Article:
Now, I agree with the pedants that the Oort Cloud truly does define the end of the Sun’s influence, and therefore is the edge of the Solar System. But the magnetic boundary of the Solar System, which is arguably the more important one from the point of view of astronomy, is defined by the edge of the heliopause, where the solar wind hits interstellar gas. That boundary, while it fluctuates with solar weather, is a much clearer division, and one we could conceivably measure near other stars.

So, I’m a both/and kind of guy in this case. Since there’s no single, sharp boundary between the Solar System and “everything else”, let’s just say there are two edges: one for the Sun’s electromagnetic influence (the heliopause), and one for its gravitational influence (the Oort Cloud). Voyager crossed the first one, but won’t reach the second one for 300 years. Now, can we get back to talking about how awesome Voyager is?

The week in review (September 1-7)

A full-size wooden mock-up of the Lunar Atmosphere and Dust Environment Explorer (LADEE). [Credit: moi]

A full-size wooden mock-up of the Lunar Atmosphere and Dust Environment Explorer (LADEE). [Credit: moi]

The last week was especially busy because I attended the launch of the Lunar Atmosphere and Dust Environment Explorer (LADEE) at NASA’s Wallops Flight Facility. I will have a lot to say about that launch, LADEE, and related topics later on, but suffice to say it was a great experience — increased because it was my first successful rocket launch viewing. (I attempted to watch the Antares rocket test in April, but that was scrubbed at the last minute and I couldn’t attend the rescheduled launch.) So, here’s my very small list of articles published this week.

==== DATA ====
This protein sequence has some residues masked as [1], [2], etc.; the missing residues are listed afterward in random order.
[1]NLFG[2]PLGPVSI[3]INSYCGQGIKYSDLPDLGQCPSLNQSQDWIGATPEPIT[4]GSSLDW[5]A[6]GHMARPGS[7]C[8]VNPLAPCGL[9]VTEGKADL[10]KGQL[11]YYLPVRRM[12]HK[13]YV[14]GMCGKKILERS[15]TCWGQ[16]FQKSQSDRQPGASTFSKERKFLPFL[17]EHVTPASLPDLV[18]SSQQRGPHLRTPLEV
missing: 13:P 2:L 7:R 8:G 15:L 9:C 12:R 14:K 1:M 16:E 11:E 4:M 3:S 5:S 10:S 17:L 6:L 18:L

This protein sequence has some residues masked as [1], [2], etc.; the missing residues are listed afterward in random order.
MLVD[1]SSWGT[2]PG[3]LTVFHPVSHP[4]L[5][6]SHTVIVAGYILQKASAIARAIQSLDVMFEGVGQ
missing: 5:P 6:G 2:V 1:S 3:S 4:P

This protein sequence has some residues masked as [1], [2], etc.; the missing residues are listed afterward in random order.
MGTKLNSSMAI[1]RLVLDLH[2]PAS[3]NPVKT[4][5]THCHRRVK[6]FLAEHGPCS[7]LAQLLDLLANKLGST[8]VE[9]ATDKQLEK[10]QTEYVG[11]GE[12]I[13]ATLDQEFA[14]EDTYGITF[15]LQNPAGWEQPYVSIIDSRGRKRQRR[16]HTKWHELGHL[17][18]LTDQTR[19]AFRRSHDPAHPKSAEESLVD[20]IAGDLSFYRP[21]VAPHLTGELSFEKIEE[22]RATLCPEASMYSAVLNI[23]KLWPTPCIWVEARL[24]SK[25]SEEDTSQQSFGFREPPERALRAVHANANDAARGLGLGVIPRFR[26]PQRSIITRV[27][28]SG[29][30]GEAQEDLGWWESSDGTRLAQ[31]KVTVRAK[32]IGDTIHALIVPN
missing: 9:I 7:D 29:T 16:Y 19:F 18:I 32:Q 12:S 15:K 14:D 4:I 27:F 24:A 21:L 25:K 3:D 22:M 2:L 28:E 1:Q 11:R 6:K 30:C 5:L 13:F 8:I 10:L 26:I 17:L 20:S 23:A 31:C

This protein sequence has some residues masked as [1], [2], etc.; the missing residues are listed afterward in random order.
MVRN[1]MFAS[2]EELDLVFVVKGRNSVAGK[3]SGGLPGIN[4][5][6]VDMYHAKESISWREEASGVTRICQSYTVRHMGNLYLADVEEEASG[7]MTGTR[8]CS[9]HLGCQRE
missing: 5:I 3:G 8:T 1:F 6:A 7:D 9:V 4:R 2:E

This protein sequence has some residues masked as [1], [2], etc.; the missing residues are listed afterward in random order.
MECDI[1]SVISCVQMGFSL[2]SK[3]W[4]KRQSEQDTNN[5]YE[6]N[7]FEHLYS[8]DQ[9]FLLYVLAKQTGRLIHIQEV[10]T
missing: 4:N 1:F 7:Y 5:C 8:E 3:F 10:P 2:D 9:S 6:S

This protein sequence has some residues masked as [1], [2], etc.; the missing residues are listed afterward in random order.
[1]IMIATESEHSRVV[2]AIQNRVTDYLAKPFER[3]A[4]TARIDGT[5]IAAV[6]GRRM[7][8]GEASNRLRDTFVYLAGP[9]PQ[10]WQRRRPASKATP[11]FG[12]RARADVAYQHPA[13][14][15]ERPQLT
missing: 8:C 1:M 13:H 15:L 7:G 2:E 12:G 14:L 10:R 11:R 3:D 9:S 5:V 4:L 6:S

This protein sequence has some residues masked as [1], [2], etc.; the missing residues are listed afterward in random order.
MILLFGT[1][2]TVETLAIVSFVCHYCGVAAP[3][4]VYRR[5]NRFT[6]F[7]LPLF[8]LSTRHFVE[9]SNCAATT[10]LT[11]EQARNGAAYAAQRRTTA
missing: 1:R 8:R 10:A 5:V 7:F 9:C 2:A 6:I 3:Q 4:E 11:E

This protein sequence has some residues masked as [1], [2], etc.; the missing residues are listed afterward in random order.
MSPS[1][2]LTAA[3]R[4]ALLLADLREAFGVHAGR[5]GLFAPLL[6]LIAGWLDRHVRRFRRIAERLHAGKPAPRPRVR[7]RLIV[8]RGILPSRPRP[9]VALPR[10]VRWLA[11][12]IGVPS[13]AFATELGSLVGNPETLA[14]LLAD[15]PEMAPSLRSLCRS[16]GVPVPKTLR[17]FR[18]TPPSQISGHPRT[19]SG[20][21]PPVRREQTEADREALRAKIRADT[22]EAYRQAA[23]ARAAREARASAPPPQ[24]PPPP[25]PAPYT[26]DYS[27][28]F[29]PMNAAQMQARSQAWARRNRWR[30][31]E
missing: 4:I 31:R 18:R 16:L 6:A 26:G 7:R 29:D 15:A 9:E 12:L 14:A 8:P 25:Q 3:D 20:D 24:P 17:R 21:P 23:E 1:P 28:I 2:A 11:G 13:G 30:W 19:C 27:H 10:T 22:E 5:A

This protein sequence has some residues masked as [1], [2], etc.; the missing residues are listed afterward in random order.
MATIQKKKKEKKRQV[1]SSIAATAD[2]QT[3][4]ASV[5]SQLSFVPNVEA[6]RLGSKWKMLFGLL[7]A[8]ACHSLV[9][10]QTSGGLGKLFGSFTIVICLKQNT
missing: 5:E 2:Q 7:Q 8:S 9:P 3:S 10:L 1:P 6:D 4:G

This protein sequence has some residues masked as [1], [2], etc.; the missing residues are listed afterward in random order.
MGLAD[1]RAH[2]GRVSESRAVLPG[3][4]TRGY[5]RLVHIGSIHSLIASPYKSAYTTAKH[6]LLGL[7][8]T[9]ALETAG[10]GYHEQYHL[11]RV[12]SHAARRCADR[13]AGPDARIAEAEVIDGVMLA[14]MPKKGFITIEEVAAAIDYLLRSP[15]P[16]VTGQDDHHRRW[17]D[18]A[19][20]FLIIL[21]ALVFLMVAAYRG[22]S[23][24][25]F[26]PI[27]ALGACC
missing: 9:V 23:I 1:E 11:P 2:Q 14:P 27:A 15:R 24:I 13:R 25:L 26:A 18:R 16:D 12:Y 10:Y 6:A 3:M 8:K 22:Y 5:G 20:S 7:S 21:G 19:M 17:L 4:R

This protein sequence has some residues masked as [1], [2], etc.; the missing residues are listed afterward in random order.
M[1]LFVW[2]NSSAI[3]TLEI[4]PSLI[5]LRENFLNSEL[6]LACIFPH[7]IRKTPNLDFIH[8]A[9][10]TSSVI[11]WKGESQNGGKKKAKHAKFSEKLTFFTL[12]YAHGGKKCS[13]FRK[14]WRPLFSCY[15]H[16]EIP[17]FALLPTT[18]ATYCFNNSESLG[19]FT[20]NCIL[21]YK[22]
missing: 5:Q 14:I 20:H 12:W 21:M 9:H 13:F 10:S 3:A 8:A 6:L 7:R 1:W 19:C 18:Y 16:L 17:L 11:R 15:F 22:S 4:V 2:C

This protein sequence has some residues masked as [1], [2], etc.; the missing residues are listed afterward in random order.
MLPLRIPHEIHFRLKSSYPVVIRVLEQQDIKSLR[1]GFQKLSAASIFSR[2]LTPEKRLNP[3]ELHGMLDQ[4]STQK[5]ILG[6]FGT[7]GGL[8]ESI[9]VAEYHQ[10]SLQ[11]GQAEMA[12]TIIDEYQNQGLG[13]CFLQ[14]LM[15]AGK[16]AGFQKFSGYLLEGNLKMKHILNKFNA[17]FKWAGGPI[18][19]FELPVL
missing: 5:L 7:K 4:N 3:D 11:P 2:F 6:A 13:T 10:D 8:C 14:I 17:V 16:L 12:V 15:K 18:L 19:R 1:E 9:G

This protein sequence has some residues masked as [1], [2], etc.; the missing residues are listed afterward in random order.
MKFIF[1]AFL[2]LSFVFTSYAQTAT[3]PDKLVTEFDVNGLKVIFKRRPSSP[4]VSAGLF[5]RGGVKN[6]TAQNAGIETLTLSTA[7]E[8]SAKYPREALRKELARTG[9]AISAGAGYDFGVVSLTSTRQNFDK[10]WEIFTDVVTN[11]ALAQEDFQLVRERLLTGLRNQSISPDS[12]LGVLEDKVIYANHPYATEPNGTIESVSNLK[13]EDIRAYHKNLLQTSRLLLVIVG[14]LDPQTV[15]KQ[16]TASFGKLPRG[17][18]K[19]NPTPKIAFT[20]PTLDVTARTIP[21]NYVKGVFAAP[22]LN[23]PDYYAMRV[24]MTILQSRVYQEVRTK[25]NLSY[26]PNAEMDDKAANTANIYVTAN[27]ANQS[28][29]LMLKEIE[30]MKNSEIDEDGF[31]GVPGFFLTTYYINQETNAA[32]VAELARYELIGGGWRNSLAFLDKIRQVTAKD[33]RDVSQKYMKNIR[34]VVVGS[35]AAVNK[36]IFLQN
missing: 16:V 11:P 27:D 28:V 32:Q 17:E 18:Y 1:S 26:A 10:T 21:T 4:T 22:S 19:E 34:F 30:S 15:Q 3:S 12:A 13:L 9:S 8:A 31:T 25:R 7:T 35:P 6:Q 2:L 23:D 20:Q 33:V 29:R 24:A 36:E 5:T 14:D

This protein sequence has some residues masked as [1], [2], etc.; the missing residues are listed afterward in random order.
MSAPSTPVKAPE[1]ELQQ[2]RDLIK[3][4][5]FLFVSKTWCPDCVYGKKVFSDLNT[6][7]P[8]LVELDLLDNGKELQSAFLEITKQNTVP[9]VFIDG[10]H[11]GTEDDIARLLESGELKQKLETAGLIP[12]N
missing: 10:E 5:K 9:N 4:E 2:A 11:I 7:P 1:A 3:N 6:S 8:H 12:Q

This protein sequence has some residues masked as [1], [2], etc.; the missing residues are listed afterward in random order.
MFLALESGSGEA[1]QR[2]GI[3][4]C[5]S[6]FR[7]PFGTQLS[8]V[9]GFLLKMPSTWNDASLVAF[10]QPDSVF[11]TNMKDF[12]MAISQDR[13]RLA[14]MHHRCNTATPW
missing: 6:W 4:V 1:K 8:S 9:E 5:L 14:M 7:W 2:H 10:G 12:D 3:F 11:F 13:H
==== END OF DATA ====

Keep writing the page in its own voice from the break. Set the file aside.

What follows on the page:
• Turbulence ahead: Interstellar wind changes direction, blows faster (Ars Technica): The Solar System orbits the center of the Milky way, and as it does, it’s passing through a diffuse nebula known as the Local Interstellar Cloud (LIC). Various satellites and probes have measured the passage of atoms through the Solar System since the 1970s; analysis of that data shows that the direction of this wind has changed and its rate has picked up. That reveals some interesting new detail about the environment surrounding the Solar System.
  • Of maps and math and Buckminster Fuller (Galileo’s Pendulum): Mapmaking will never be perfect because there’s no way to create a flat representation of the curved surface of Earth without some distortions. This post goes a little into the math of projection, the art of converting positions on a globe onto a flat map, and how the eccentric utopian architect Buckminster Fuller tried to solve the problem. The result was his wonderful Dymaxion map, which as a physicist I’m very fond of.

I also wrote a brief viewing guide for the LADEE launch, which is now necessarily obsolete. However, you can find a lot of photos and video from the launch at NASA’s LADEE site.